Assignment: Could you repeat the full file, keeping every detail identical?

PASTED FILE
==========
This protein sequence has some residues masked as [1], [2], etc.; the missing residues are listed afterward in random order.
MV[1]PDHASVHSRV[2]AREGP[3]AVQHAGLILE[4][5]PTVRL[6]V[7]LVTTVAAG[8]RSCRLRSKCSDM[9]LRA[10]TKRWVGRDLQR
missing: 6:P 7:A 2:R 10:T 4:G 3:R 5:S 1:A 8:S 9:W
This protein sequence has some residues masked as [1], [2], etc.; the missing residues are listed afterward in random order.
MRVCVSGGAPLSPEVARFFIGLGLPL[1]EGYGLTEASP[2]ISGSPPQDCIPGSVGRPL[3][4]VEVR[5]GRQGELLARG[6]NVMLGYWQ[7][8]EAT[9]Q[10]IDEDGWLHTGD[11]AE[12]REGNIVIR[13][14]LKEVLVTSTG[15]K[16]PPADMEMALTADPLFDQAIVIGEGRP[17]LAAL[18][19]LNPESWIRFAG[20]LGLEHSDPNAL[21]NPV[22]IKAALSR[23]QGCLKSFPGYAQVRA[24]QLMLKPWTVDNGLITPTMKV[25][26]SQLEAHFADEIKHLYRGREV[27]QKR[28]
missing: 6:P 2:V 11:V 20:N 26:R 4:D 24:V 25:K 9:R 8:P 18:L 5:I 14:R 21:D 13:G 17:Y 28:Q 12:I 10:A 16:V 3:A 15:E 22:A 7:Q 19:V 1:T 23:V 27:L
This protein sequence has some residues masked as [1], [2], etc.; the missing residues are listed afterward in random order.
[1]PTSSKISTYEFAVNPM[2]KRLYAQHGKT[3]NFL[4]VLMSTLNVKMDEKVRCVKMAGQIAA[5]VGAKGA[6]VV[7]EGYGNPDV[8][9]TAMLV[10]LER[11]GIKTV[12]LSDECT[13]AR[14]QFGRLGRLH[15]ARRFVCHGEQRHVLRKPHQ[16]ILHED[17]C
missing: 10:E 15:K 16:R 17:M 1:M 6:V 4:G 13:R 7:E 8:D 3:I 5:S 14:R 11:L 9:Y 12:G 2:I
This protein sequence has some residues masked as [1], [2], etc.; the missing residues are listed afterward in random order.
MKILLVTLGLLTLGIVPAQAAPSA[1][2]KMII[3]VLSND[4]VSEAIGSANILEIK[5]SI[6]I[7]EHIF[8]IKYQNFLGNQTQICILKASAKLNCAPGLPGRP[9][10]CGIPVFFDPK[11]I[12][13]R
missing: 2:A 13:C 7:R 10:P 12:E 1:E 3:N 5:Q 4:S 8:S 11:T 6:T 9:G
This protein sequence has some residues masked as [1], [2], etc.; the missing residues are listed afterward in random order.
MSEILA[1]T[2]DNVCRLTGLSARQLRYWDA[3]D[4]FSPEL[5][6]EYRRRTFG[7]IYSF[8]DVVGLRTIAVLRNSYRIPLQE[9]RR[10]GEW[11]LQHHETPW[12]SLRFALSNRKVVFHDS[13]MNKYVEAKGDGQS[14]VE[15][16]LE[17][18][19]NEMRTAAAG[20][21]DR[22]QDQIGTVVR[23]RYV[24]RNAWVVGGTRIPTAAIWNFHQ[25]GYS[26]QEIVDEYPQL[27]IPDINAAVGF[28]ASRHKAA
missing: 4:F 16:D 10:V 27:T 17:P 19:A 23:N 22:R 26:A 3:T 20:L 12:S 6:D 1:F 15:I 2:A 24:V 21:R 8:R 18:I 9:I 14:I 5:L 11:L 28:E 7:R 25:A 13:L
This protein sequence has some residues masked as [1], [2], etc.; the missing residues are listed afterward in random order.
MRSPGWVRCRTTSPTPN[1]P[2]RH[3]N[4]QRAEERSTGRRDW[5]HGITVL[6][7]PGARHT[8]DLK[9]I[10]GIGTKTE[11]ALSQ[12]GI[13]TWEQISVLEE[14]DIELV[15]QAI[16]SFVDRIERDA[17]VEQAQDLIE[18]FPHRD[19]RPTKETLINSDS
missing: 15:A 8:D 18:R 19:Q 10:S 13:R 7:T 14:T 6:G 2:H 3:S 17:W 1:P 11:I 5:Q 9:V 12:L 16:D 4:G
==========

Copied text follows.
This protein sequence has some residues masked as [1], [2], etc.; the missing residues are listed afterward in random order.
MV[1]PDHASVHSRV[2]AREGP[3]AVQHAGLILE[4][5]PTVRL[6]V[7]LVTTVAAG[8]RSCRLRSKCSDM[9]LRA[10]TKRWVGRDLQR
missing: 6:P 7:A 2:R 10:T 4:G 3:R 5:S 1:A 8:S 9:W
This protein sequence has some residues masked as [1], [2], etc.; the missing residues are listed afterward in random order.
MRVCVSGGAPLSPEVARFFIGLGLPL[1]EGYGLTEASP[2]ISGSPPQDCIPGSVGRPL[3][4]VEVR[5]GRQGELLARG[6]NVMLGYWQ[7][8]EAT[9]Q[10]IDEDGWLHTGD[11]AE[12]REGNIVIR[13][14]LKEVLVTSTG[15]K[16]PPADMEMALTADPLFDQAIVIGEGRP[17]LAAL[18][19]LNPESWIRFAG[20]LGLEHSDPNAL[21]NPV[22]IKAALSR[23]QGCLKSFPGYAQVRA[24]QLMLKPWTVDNGLITPTMKV[25][26]SQLEAHFADEIKHLYRGREV[27]QKR[28]
missing: 6:P 2:V 11:V 20:N 26:R 4:D 24:V 25:K 9:R 8:P 18:L 5:I 14:R 21:D 13:G 17:Y 28:Q 12:I 10:A 16:V 3:A 15:E 22:A 7:Q 19:V 1:T 23:V 27:L
This protein sequence has some residues masked as [1], [2], etc.; the missing residues are listed afterward in random order.
[1]PTSSKISTYEFAVNPM[2]KRLYAQHGKT[3]NFL[4]VLMSTLNVKMDEKVRCVKMAGQIAA[5]VGAKGA[6]VV[7]EGYGNPDV[8][9]TAMLV[10]LER[11]GIKTV[12]LSDECT[13]AR[14]QFGRLGRLH[15]ARRFVCHGEQRHVLRKPHQ[16]ILHED[17]C
missing: 10:E 15:K 16:R 17:M 1:M 6:V 4:G 13:R 7:E 8:D 3:I 5:S 14:R 11:L 9:Y 12:G 2:I
This protein sequence has some residues masked as [1], [2], etc.; the missing residues are listed afterward in random order.
MKILLVTLGLLTLGIVPAQAAPSA[1][2]KMII[3]VLSND[4]VSEAIGSANILEIK[5]SI[6]I[7]EHIF[8]IKYQNFLGNQTQICILKASAKLNCAPGLPGRP[9][10]CGIPVFFDPK[11]I[12][13]R
missing: 2:A 13:C 7:R 10:P 12:E 1:E 3:N 5:Q 4:S 8:S 11:T 6:T 9:G
This protein sequence has some residues masked as [1], [2], etc.; the missing residues are listed afterward in random order.
MSEILA[1]T[2]DNVCRLTGLSARQLRYWDA[3]D[4]FSPEL[5][6]EYRRRTFG[7]IYSF[8]DVVGLRTIAVLRNSYRIPLQE[9]RR[10]GEW[11]LQHHETPW[12]SLRFALSNRKVVFHDS[13]MNKYVEAKGDGQS[14]VE[15][16]LE[17][18][19]NEMRTAAAG[20][21]DR[22]QDQIGTVVR[23]RYV[24]RNAWVVGGTRIPTAAIWNFHQ[25]GYS[26]QEIVDEYPQL[27]IPDINAAVGF[28]ASRHKAA
missing: 4:F 16:D 10:V 27:T 17:P 19:A 23:N 22:R 26:A 3:T 20:L 12:S 6:D 1:F 15:I 2:A 24:V 21:R 8:R 18:I 9:I 14:I 5:L 11:L 28:E 7:R 25:A 13:L
This protein sequence has some residues masked as [1], [2], etc.; the missing residues are listed afterward in random order.
MRSPGWVRCRTTSPTPN[1]P[2]RH[3]N[4]QRAEERSTGRRDW[5]HGITVL[6][7]PGARHT[8]DLK[9]I[10]GIGTKTE[11]ALSQ[12]GI[13]TWEQISVLEE[14]DIELV[15]QAI[16]SFVDRIERDA[17]VEQAQDLIE[18]FPHRD[19]RPTKETLINSDS
missing: 15:A 8:D 18:R 19:Q 10:S 13:R 7:T 14:T 6:G 2:H 3:S 17:W 1:P 11:I 5:Q 9:V 12:L 16:D 4:G